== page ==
Learning and Growth
For each strategic objective, the drivers should be determined. For the employees an important strategic objective is recruiting. The driver behind recruiting should be measured. For example, a driver can be the number of temporary contracts versus the number of permanent appointments. These drivers should be measured through indicators or targets. These indicators help to translate strategy into operating goals.
Although the strategic objectives of all four perspectives are important for strategic issues, they are not fit for determining a corporate culture. Some of them will not be used in the definitive analytical model as will be shown in the next paragraphs.
In order to compare corporate cultures in case of an alliance, one should look at several aspects of the business. Marketing is one of these aspects. A Marketing Mix is a tactical toolkit that an organisation can control in order to facilitate a satisfying exchange (Dibb et al, 1997). This toolkit is also called the five P’s of marketing and is the mix of the five perspectives Price, Product, People (customers), Place and Promotion.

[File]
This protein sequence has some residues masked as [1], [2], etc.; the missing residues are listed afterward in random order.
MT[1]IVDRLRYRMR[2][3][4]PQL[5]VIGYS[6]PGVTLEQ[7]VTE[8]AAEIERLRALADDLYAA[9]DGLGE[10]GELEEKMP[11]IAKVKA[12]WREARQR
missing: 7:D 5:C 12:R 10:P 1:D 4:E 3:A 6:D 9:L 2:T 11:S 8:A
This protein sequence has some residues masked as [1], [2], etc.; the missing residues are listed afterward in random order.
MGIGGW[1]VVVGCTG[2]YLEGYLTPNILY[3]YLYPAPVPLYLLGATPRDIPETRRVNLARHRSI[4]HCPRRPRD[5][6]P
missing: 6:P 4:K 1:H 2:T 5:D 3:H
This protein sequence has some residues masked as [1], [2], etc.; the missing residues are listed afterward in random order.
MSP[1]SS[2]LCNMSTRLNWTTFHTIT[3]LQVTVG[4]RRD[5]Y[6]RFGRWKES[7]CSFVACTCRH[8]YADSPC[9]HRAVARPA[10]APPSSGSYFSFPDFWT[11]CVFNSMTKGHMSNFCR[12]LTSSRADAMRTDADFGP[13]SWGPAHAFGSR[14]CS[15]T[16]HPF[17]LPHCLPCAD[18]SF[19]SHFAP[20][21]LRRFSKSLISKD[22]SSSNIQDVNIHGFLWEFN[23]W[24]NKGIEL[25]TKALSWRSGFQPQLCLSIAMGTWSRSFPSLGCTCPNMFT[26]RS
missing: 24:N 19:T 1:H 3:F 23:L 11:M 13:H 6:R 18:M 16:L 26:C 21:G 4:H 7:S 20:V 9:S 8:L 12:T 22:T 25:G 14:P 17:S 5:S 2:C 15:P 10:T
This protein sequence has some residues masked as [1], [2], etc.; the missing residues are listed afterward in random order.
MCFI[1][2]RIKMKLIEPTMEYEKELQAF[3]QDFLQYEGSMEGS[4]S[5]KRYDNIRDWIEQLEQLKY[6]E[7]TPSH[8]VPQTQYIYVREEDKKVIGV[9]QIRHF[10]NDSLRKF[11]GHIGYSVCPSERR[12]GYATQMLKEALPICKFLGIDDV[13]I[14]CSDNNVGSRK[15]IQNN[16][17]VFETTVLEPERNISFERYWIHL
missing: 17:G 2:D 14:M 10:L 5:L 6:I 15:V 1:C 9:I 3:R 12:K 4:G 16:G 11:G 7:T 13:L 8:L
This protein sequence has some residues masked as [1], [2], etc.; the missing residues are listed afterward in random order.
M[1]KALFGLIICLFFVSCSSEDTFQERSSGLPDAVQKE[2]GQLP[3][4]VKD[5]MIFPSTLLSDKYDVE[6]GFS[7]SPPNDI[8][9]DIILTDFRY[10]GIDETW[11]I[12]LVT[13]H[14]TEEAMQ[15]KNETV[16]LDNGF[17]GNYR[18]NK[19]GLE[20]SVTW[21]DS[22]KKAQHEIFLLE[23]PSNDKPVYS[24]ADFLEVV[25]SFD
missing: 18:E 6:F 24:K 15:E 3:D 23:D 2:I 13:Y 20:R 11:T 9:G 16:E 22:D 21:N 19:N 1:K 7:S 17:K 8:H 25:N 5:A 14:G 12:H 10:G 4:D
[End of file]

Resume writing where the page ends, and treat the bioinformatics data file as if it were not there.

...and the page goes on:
The perspectives Price and Place are, to a certain extent, less relevant for determining the corporate culture. The Place because of the building that cannot be removed. The Price, though more relevant, is partially covered by the input of the customers since the price visitors want to pay is related to the income, age and education. Customers are attracted by a certain culture and are often a ‘mirror’ from the subculture they live in. The customer’s subculture can be expressed in dress and region.
Product is important for corporate culture, since an alliance between two organisations with different products is doomed to fail if these products are very different. One can even wonder if an alliance is useful if the products are totally different, since each different product needs a different promotion. Exceptions to the rule are complementary products as is the case with Intel and Windows.